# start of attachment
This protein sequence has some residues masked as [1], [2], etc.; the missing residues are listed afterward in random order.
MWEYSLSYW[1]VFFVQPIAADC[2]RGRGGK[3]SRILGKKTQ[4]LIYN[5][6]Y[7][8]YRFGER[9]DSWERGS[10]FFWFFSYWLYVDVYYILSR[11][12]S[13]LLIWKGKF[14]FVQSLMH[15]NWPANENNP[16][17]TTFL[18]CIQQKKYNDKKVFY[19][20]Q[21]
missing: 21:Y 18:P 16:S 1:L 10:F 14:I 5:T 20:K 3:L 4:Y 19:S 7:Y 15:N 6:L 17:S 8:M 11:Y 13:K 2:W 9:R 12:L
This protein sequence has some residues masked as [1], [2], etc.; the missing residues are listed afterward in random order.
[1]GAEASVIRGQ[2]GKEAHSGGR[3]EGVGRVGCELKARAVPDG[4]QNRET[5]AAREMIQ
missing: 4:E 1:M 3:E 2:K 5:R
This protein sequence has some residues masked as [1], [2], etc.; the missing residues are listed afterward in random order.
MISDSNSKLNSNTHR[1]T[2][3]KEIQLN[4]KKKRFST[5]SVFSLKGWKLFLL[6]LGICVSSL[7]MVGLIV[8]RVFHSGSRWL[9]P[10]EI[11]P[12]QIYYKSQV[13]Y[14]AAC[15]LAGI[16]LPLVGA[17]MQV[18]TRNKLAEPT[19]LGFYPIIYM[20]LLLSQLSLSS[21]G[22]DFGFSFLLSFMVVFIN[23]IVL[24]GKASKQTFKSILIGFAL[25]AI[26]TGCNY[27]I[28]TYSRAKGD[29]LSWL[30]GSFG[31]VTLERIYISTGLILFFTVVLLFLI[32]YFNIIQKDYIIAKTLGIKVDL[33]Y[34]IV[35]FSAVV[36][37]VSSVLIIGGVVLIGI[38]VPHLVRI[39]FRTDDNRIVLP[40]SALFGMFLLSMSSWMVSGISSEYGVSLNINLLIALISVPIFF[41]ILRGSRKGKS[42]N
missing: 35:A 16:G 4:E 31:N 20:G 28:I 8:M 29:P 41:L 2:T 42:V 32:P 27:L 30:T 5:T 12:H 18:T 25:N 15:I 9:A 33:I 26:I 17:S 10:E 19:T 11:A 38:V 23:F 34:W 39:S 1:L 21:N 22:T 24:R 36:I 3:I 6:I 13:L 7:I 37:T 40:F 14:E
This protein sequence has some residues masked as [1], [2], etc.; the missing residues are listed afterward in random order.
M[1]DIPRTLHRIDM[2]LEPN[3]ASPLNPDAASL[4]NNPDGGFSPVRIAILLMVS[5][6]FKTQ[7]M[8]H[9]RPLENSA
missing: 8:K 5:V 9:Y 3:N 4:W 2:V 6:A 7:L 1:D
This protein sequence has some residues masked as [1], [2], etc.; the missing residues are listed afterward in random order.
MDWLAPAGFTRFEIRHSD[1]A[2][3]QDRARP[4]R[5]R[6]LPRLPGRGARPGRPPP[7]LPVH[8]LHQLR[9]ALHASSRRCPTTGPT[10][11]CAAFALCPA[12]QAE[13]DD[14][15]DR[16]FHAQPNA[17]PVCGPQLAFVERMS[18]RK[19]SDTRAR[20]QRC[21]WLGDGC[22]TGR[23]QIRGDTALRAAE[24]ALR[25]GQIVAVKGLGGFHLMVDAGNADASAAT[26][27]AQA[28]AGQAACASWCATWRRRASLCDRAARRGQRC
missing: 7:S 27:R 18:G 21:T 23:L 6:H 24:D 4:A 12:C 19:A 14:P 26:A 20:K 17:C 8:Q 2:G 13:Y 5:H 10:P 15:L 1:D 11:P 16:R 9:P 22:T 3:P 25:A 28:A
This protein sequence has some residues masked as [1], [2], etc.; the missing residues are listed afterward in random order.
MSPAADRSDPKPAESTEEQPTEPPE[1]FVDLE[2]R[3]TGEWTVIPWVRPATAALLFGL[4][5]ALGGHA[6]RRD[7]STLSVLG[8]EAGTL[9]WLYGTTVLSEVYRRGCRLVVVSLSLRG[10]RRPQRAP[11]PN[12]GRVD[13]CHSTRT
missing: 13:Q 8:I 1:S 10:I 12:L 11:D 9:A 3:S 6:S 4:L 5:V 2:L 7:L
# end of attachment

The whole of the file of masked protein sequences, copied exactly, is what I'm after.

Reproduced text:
This protein sequence has some residues masked as [1], [2], etc.; the missing residues are listed afterward in random order.
MWEYSLSYW[1]VFFVQPIAADC[2]RGRGGK[3]SRILGKKTQ[4]LIYN[5][6]Y[7][8]YRFGER[9]DSWERGS[10]FFWFFSYWLYVDVYYILSR[11][12]S[13]LLIWKGKF[14]FVQSLMH[15]NWPANENNP[16][17]TTFL[18]CIQQKKYNDKKVFY[19][20]Q[21]
missing: 21:Y 18:P 16:S 1:L 10:F 14:I 5:T 20:K 3:L 4:Y 19:S 7:Y 15:N 6:L 17:S 8:M 11:Y 13:K 2:W 9:R 12:L
This protein sequence has some residues masked as [1], [2], etc.; the missing residues are listed afterward in random order.
[1]GAEASVIRGQ[2]GKEAHSGGR[3]EGVGRVGCELKARAVPDG[4]QNRET[5]AAREMIQ
missing: 4:E 1:M 3:E 2:K 5:R
This protein sequence has some residues masked as [1], [2], etc.; the missing residues are listed afterward in random order.
MISDSNSKLNSNTHR[1]T[2][3]KEIQLN[4]KKKRFST[5]SVFSLKGWKLFLL[6]LGICVSSL[7]MVGLIV[8]RVFHSGSRWL[9]P[10]EI[11]P[12]QIYYKSQV[13]Y[14]AAC[15]LAGI[16]LPLVGA[17]MQV[18]TRNKLAEPT[19]LGFYPIIYM[20]LLLSQLSLSS[21]G[22]DFGFSFLLSFMVVFIN[23]IVL[24]GKASKQTFKSILIGFAL[25]AI[26]TGCNY[27]I[28]TYSRAKGD[29]LSWL[30]GSFG[31]VTLERIYISTGLILFFTVVLLFLI[32]YFNIIQKDYIIAKTLGIKVDL[33]Y[34]IV[35]FSAVV[36][37]VSSVLIIGGVVLIGI[38]VPHLVRI[39]FRTDDNRIVLP[40]SALFGMFLLSMSSWMVSGISSEYGVSLNINLLIALISVPIFF[41]ILRGSRKGKS[42]N
missing: 35:A 16:G 4:E 31:N 20:G 28:I 8:M 29:P 41:L 2:T 42:V 32:P 27:L 30:T 5:T 12:H 18:T 25:N 15:I 9:A 33:I 26:I 17:S 10:E 19:T 11:A 38:V 23:F 34:W 39:S 1:L 21:N 22:T 24:R 36:I 3:I 6:I 13:L 7:I 37:T 40:F 14:E
This protein sequence has some residues masked as [1], [2], etc.; the missing residues are listed afterward in random order.
M[1]DIPRTLHRIDM[2]LEPN[3]ASPLNPDAASL[4]NNPDGGFSPVRIAILLMVS[5][6]FKTQ[7]M[8]H[9]RPLENSA
missing: 8:K 5:V 9:Y 3:N 4:W 2:V 6:A 7:L 1:D
This protein sequence has some residues masked as [1], [2], etc.; the missing residues are listed afterward in random order.
MDWLAPAGFTRFEIRHSD[1]A[2][3]QDRARP[4]R[5]R[6]LPRLPGRGARPGRPPP[7]LPVH[8]LHQLR[9]ALHASSRRCPTTGPT[10][11]CAAFALCPA[12]QAE[13]DD[14][15]DR[16]FHAQPNA[17]PVCGPQLAFVERMS[18]RK[19]SDTRAR[20]QRC[21]WLGDGC[22]TGR[23]QIRGDTALRAAE[24]ALR[25]GQIVAVKGLGGFHLMVDAGNADASAAT[26][27]AQA[28]AGQAACASWCATWRRRASLCDRAARRGQRC
missing: 7:S 27:R 18:G 21:T 23:L 6:H 24:D 4:A 12:C 19:A 14:P 26:A 20:K 17:C 8:Q 2:G 13:Y 5:H 10:P 15:L 1:D 11:P 16:R 9:P 22:T 3:P 25:A 28:A
This protein sequence has some residues masked as [1], [2], etc.; the missing residues are listed afterward in random order.
MSPAADRSDPKPAESTEEQPTEPPE[1]FVDLE[2]R[3]TGEWTVIPWVRPATAALLFGL[4][5]ALGGHA[6]RRD[7]STLSVLG[8]EAGTL[9]WLYGTTVLSEVYRRGCRLVVVSLSLRG[10]RRPQRAP[11]PN[12]GRVD[13]CHSTRT
missing: 13:Q 8:I 1:S 10:I 12:L 11:D 9:A 3:S 6:S 4:L 5:V 2:L 7:L